The pre-auction tasting can also be an interesting affair. It used to be free for those who bought the catalog, but I see that Sotheby's is now charging $80. (The Sotheby's tasting is Wednesday, Sept. 15, at 6:00 p.m.) Still, this does entitle you to sample a few dozen wines that are otherwise affordable only to partners at Goldman, Sachs. The protocol at such a tasting is quite simple. You go up to one of the guys standing behind the long tables on which the open bottles are arrayed, he dumps an ounce or two of the wine you indicate into your glass, you gravely do a bit of swirling and sniffing, then rinse the stuff around in your mouth, making a slight gurgling sound if you wish. At this point you have the option of spitting the wine into one of the vile spittoons available for the purpose, or simply swallowing it. I swallow, for a better time.
This weekend, though, I think I'll simply stay home, take to bed with an inexpensive bottle of Chilean cabernet (I love the hint of sweet tomcat on the tongue) and go through my ample trove of oenological pornography. I am especially looking forward to revisiting some of the kinkier wine descriptions I have collected. A decade or so ago I was reading Auberon Waugh's wine column in The Spectator, and I was astonished to come across a sentence in which he praised a wine for its "anal" bouquet. Surely, I thought, this must be a typo. A few years later I ran into Waugh at a club in London and asked him what he had meant. He assured me that it was no typo. The wine's bouquet was anal, he said, and that was precisely the quality he thought worth hymning. I am glad that I clipped that column. "Anal" goes rather well with "lacy," doesn't it?
THE LONDON DESK
My son Edward and I took the leisurely route home to London by car from Tuscany. We stopped for a night in Santa Margherita Ligure and a few days near Gstaad with a strange and hospitable chap named Taki. Our most pleasurable of holidays ended abruptly when the train deposited us on the English side of the channel in Kent, once the garden of England, now the electricity pylon of the universe. Worse was the tiresome drive through the architectural bombsite that is South London, obviously the model for the Turkish construction engineers whose collapsed buildings featured prominently in this summer's earthquake.
What a summer it's been, between the devastation of Kosovo and the annihilation of East Timor. Britain's newspapers informed us on arrival that the populace of East Timor, illegally occupied by one of the world's more brutal and well-supplied armies since 1975, voted overwhelmingly for independence on Aug. 30. Atrocities, mild in comparison with those of the first four years of Indonesia's occupation, marred the plebiscite. The perpetrators were anti-independence militias, some of whom UN monitors saw training at Indonesian army bases last May. The monitors warned the "international community" about them. The U.S. ignored them and let its allies do the same. When the 78.5 percent vote for independence was announced, Xanana Gusmao, the incarcerated leader of the independence movement Fretilin, predicted, "We foresee total destruction in a desperate and last attempt by the Indonesian generals, and politicians, to deny the people of East Timor their freedom." He pleaded for international protection. UN monitors, having witnessed Indonesia's occupying forces' treatment of the natives, rang the same alarms.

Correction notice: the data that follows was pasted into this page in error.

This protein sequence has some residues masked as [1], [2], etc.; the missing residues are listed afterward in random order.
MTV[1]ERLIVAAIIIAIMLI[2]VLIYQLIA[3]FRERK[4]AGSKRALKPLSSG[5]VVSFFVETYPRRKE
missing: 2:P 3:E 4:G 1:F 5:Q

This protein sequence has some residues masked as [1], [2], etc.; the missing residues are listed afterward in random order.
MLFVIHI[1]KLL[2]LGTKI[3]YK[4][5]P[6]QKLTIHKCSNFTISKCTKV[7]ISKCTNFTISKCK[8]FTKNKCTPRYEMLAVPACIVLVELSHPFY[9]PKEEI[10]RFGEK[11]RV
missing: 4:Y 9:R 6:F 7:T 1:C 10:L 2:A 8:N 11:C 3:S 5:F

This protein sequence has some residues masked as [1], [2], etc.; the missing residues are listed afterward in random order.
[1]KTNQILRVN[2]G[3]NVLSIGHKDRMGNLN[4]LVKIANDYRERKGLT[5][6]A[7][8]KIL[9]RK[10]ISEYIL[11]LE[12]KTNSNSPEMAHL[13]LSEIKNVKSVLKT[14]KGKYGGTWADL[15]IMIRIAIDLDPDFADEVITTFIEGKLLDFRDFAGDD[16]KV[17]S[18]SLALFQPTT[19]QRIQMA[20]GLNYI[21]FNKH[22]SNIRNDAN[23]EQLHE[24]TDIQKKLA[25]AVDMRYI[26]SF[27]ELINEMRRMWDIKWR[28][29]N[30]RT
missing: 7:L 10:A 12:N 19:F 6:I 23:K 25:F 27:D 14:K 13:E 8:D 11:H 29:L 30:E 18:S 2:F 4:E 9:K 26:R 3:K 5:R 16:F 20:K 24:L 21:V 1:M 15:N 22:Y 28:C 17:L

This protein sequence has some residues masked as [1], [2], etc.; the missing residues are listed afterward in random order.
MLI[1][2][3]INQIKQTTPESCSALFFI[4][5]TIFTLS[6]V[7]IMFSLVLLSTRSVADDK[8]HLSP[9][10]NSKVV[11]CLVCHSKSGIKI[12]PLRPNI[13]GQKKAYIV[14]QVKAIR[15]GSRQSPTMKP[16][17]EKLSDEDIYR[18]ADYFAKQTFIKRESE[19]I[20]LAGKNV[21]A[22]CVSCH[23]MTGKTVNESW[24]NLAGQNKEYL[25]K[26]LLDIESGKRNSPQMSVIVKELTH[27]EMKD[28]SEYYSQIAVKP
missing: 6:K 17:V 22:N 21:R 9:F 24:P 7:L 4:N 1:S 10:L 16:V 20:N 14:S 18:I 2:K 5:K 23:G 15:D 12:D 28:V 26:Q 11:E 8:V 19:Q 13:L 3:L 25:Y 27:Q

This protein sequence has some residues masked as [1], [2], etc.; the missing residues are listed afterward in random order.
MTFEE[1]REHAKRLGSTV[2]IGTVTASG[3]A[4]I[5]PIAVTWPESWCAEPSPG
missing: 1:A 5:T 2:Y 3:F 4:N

By the time Edward and I were back in London, the Indonesian puppet militias had murdered hundreds of East Timorese, including UN employees. Some were hacked to death while UN officials and foreign Catholic clergymen watched. Now the militias are killing the priests and nuns. Surely, my son and I reasoned, here was a case for the New Humanitarians in the White House and Downing Street. In Kosovo, Battlin' Bill Clinton and Tornado Tony Blair unleashed their air forces on Yugoslavia when 2000 Albanians were dispossessed. In East Timor, the figure of those driven from their homes?many deported to Indonesia itself?is about 100 times that. Isn't this, post-Kosovo, the Era of the "New" New World Order? Don't all foreign ethnic cleansers know that America with its British subalterns means business? How many Marines will Bill be sending? How many Royal Marine Commandos will Tony the Terror land on the palm-lined beaches of Timor?
The exact figure is, I had to confess to my bemused son, none. It took no less august a personage than Defense Secretary William Cohen to explain, "We have to be selective where we commit our forces and, under the circumstances, this is not an area that we are prepared to commit forces." Oh, not an area where we are prepared to commit forces. It is not even a place where Clinton will let the UN, which has an obligation to act, commit forces. The only thing committed in East Timor is genocide.
At the last moment, Clinton criticized Indonesia's army and said it could no longer enjoy U.S. Army favors?something previous presidents said but never actually did. Indonesian commanding Gen. Wiranto doesn't seem cowed. The U.S. is doing little more now than it did the day in December 1975 when President Gerald Ford and Secretary of State Henry Kissinger flew to Jakarta to give the military dictator, Gen. Suharto, permission for his invasion. Ford admitted his complicity to columnist Jack Anderson years ago. The diplomat Phil Habib, who had accompanied Ford and Kissinger at the time, told me in London that there was "no way" the U.S. would have stopped that invasion. Illegal, yes. Forbidden, no. End of summer, back to the familiar hypocrisy.